Gigantic U.K. retailer Tesco faces “operational paralysis” over the busy Christmas shopping season as a forensic investigation into how the company overstated its profits by £250 million ($316 million) would require executives to hand over their laptops and be interrogated.
In addition, 10 of the company’s most senior staff have been suspended, have been asked to leave, or have stepped down from the company.
In a note, Cantor Fitzgerald analyst Mike Dennis said:
The forensic investigation could, in our view, create operational paralysis for Tesco ahead of the very busy Christmas build up. We believe the investigation requires all commercial department personnel to hand over communication systems (laptops) to be interrogated and all supplier meetings to be postponed then, we believe Tesco’s ability to operate could be compromised at a critical period ahead of the start of the build up to Christmas trading.
Tesco is the U.K.’s biggest supermarket by a long way, and the world’s second-largest retailer. Its share price is down 1.91 percent on the latest news today, and has been slashed by more than 50 percent in the past year.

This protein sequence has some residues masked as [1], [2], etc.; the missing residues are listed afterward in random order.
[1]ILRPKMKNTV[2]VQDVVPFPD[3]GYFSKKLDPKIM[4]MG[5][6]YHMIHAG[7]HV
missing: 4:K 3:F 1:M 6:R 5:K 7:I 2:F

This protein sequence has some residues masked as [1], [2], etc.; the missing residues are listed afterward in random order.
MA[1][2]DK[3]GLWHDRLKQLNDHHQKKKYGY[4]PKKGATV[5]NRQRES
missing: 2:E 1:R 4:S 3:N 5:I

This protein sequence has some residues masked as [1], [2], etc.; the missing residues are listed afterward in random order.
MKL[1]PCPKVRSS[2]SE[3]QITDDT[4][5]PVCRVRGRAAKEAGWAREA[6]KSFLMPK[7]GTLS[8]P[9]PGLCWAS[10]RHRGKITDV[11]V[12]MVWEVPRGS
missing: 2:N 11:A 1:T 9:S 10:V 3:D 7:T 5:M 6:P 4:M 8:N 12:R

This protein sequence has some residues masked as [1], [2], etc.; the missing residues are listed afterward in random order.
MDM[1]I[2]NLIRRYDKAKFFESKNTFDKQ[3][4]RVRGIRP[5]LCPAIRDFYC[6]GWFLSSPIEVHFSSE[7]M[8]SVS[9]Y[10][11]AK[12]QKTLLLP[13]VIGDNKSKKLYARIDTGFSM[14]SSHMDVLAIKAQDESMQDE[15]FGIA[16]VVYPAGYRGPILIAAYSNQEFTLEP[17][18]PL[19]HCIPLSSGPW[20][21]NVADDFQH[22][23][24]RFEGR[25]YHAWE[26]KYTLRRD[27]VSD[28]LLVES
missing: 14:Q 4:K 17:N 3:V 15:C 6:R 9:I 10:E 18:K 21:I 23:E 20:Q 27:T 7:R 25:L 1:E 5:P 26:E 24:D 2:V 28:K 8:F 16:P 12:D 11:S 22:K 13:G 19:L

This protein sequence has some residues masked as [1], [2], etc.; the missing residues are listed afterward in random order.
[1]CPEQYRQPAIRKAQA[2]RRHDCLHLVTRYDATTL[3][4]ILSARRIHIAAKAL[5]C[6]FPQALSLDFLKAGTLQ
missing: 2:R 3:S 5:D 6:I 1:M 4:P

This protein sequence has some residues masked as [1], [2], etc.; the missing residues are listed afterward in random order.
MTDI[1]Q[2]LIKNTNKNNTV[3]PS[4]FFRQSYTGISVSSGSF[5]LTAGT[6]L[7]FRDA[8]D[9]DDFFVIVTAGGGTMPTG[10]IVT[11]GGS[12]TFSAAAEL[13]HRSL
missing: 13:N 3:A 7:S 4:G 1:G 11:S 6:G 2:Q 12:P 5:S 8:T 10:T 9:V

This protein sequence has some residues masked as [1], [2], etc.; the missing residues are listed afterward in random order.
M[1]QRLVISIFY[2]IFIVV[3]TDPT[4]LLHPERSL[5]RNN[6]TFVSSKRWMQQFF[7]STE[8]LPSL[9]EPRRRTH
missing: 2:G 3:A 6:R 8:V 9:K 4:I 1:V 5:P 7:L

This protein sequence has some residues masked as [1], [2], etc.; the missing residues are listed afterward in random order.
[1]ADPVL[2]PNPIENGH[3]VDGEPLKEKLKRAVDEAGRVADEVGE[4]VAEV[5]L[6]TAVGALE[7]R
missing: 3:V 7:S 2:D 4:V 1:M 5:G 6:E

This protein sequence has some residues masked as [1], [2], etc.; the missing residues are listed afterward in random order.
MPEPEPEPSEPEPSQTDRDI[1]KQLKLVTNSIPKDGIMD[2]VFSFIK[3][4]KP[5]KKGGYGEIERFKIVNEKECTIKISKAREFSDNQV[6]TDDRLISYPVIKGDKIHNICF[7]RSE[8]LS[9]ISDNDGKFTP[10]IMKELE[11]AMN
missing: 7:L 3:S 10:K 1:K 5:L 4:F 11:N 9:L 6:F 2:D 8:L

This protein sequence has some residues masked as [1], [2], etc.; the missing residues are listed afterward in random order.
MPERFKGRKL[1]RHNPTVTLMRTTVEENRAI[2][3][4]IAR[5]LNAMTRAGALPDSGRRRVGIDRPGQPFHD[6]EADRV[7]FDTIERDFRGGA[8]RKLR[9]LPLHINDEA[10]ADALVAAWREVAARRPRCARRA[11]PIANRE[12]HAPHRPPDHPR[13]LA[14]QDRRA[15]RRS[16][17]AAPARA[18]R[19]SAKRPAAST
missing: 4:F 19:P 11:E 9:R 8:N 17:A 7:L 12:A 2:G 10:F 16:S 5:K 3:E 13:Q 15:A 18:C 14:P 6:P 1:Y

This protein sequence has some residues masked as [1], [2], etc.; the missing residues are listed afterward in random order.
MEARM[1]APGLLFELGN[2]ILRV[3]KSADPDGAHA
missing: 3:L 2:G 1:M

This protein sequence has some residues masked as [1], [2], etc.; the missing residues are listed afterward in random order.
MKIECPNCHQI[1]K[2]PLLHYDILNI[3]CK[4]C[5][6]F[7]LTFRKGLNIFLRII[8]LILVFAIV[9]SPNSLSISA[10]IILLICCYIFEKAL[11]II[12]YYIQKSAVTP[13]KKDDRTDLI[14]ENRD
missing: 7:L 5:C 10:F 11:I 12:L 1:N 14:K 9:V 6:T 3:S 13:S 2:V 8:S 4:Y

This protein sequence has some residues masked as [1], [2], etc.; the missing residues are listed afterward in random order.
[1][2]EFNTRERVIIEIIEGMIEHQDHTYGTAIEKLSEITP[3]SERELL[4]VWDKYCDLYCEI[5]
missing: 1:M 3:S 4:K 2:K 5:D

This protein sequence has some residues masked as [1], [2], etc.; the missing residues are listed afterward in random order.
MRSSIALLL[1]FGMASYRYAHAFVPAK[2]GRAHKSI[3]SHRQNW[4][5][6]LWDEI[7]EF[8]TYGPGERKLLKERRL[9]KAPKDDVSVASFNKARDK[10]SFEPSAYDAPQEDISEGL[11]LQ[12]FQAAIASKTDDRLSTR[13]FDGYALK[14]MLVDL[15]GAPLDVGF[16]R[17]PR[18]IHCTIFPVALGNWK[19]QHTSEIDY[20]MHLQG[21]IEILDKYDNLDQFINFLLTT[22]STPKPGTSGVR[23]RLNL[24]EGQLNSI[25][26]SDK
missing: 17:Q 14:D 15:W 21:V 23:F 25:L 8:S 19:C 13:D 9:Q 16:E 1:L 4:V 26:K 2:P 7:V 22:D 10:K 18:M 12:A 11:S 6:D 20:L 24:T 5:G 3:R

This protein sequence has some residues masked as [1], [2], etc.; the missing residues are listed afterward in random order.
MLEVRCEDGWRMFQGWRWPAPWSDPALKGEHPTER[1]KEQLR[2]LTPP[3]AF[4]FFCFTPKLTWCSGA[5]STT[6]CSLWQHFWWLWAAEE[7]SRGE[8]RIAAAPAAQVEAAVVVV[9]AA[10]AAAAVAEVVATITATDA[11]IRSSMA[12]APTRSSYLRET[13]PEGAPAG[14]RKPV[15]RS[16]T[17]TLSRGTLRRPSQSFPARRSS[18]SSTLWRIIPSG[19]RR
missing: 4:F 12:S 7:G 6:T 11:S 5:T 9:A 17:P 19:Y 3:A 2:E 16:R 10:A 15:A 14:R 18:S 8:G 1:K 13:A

There has already been an implosion within Tesco’s management. Today, three more execs were suspended, according to the Times: Dan Jago, head of beers, wines, and spirits; Sean McCurley, a category director for convenience foods; and William Linnane, who oversees impulse purchases.
Seven senior directors have previously been kicked out of the company. The most recent pair left yesterday: company secretary Jonathan Lloyd and chairman of the audit committee Ken Hanna. Before them, commercial director Kevin Grace left, preceded by Chris Bush, managing director for the U.K.; Carl Rogberg, who worked with him in Tesco’s business in Thailand and is UK finance director; John Scouler, food commercial director; and Matt Simister, who is responsible for sourcing.
Company chairman Sir Richard Broadbent is regarded as another exec who may be required to leave the company. One of Tesco’s directors is searching for a replacement, according to Sky.
See also: Tesco’s Dodgy Accounting Practices